The spaces of anger(s) past. Understanding the global history of a multifarious emotion (antiquity to the present)
Anger has long been understood as a basic, universal emotion. While this view remains pervasive in certain scholarly disciplines, a large group of emotion scholars has formed a radically different understanding. Since the 1970s, a growing number of anthropologists and historians (amongst others) has focused on the social and cultural construction and function of emotions. It was in this context that anger – albeit slowly and haphazardly – became the subject of serious scholarly research. During the 1980s, Peter and Carol Stearns pointed towards shifting norms and values with regard to the expression of anger. A decade later, Barbara Rosenwein focused on the social uses of anger in the medieval period. Since then, an increasing number of scholars has taken up the task of studying anger in a historical way (E.g.: Harris 2001; Stauffer 2007; Enenkel & Traninger eds 2015; Jensen 2017). Throughout these combined works, anger appears as a multifarious emotion, leaving us to wonder whether it is even possible to speak of one phenomenon (Rosenwein 1998). With so many different forms of anger – from the anger of the current ‘Zornpolitik’ to the moral anger lauded by medieval theologians – should we instead be thinking about a history of angers, plural (Dixon 2016)?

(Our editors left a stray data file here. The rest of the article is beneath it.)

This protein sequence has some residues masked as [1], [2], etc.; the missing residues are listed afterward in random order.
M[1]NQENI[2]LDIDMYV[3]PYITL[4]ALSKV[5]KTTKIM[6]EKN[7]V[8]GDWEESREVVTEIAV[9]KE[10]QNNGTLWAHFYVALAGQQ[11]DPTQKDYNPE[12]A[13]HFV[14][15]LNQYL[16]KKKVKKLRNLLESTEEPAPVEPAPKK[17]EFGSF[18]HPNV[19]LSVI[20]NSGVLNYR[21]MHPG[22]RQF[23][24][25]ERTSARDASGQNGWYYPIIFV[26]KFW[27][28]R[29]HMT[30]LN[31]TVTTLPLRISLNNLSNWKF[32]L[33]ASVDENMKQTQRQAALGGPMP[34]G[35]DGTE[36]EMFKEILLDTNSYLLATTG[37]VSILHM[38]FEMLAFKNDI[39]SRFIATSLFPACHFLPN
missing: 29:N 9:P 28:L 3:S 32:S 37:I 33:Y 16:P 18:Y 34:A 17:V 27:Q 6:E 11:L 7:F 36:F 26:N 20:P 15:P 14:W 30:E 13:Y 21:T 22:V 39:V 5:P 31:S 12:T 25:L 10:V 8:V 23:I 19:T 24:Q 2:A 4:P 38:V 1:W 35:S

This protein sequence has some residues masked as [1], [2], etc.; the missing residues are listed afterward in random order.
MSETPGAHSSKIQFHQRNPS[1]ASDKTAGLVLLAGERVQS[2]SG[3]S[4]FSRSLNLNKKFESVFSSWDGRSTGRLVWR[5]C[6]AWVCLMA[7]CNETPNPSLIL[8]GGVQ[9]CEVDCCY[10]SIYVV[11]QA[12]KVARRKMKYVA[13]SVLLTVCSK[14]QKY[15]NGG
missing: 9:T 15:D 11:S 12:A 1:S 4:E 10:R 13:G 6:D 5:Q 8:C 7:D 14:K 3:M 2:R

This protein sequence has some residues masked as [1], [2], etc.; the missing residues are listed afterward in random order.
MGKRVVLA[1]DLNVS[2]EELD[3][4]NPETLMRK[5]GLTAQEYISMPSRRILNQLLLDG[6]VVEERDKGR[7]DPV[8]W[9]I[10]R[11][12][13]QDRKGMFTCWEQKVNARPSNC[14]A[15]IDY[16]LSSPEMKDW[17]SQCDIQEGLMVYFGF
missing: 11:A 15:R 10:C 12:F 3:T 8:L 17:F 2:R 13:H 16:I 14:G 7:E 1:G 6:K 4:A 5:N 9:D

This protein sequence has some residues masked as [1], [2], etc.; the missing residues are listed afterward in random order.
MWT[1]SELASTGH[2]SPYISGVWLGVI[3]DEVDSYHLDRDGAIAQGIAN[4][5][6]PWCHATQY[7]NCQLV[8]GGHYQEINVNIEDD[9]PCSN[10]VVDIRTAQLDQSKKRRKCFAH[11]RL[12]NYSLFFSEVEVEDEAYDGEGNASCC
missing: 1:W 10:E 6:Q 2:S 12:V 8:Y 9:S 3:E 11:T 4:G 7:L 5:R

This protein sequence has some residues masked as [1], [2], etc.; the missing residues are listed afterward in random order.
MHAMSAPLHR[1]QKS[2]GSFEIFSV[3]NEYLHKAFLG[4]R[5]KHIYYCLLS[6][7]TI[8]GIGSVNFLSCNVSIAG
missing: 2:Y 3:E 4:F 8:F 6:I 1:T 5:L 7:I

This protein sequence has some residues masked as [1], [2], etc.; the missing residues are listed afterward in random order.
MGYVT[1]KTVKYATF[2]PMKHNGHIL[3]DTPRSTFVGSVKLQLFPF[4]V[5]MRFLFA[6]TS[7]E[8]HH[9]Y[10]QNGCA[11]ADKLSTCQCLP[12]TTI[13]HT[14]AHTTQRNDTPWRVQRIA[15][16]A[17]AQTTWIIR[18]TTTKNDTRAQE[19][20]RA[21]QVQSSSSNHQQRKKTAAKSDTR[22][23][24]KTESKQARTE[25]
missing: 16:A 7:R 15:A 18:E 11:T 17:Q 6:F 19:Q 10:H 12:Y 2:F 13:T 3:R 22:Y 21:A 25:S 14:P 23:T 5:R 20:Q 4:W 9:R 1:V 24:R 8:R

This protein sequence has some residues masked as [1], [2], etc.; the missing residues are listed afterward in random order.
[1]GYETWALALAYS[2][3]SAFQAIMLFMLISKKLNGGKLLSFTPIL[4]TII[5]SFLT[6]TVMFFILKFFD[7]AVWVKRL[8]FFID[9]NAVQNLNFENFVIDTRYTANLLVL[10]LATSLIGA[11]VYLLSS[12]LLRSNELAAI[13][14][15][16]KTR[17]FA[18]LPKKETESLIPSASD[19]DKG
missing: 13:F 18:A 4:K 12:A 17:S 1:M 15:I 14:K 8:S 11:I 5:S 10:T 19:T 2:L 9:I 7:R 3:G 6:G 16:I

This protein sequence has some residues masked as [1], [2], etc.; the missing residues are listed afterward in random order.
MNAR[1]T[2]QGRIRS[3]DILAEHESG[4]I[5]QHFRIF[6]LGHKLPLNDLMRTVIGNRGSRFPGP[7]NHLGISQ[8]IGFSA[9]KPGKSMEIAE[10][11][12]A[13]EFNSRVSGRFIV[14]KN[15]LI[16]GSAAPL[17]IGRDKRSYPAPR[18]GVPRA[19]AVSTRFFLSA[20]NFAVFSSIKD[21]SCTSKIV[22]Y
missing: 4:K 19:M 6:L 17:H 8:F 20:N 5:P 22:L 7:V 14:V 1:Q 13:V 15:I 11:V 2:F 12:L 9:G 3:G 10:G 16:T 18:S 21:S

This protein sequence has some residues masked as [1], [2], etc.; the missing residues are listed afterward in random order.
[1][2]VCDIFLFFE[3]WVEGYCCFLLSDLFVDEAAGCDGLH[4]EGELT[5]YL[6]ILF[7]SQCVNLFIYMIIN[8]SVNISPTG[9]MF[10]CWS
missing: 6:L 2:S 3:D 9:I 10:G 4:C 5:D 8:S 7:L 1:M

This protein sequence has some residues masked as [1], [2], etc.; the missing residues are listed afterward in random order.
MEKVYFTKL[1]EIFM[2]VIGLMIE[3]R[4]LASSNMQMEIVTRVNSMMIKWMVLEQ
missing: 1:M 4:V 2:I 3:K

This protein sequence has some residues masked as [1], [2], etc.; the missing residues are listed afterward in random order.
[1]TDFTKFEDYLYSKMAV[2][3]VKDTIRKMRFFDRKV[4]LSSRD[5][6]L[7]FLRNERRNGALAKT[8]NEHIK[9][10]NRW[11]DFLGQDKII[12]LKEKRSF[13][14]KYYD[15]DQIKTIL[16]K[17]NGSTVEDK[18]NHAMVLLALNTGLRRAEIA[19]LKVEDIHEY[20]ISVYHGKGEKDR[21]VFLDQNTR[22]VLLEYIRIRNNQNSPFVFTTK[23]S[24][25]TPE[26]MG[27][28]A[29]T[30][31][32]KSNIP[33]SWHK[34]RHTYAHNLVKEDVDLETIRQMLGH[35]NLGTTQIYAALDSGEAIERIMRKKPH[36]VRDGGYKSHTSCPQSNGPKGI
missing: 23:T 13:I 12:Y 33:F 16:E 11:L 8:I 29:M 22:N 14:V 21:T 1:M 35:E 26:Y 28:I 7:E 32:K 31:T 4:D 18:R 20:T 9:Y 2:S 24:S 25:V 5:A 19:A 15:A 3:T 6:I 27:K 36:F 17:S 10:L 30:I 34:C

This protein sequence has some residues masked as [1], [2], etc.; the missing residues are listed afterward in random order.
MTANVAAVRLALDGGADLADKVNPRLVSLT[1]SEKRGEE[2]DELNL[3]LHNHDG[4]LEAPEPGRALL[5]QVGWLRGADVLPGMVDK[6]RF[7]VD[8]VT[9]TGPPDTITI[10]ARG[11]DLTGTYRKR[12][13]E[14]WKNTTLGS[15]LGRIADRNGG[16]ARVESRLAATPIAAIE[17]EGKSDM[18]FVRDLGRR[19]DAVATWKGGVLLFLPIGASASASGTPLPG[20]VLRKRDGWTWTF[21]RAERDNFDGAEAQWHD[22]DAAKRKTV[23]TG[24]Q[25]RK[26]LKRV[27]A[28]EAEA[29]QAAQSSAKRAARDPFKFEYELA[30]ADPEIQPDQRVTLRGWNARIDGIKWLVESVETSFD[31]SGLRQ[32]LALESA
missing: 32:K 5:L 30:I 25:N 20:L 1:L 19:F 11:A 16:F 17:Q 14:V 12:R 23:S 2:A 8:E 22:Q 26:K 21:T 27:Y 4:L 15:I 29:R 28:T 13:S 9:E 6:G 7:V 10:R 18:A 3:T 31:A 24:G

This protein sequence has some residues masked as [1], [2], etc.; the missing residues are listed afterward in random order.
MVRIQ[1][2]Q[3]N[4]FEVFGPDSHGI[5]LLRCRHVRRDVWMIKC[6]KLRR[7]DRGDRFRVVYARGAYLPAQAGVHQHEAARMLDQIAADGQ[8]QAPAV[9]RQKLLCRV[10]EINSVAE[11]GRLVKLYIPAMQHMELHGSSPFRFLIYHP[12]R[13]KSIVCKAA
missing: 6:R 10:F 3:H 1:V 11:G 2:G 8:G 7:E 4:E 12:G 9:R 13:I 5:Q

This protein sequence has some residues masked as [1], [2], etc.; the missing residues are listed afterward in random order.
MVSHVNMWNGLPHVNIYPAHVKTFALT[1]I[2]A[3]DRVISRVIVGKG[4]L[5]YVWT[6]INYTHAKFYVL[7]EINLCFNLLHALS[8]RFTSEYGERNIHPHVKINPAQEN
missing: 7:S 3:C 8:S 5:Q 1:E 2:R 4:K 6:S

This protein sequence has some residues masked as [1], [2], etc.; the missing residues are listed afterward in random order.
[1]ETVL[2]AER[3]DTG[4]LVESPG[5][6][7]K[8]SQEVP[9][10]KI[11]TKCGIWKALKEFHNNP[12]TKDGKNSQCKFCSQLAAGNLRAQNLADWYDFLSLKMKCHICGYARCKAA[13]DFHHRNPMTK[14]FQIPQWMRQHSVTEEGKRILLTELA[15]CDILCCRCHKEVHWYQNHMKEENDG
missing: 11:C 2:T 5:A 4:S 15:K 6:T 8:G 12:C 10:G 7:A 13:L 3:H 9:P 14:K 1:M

Building upon this line of thinking, we want to gain a more detailed understanding of how these different (types of) anger(s) took shape throughout history. More specifically, building upon the work of Benno Gammerl and Susan Broomhall this conference aims to explore the role of space and place in the social and cultural production or functioning of anger. Space has, as we all know, never been a mere backdrop for historical events. It both produces and is produced by the social and cultural phenomena that were grounded in it. Indeed, if there is anything all the angers of the past have had in common – from ancient times to the present day and from Paris to Beijing – it is the fact that they all took place in specific spaces. Even though it has become common practice to view emotions as embodied, historical attention for the relationship between space and emotion has, however, remained relatively sparse.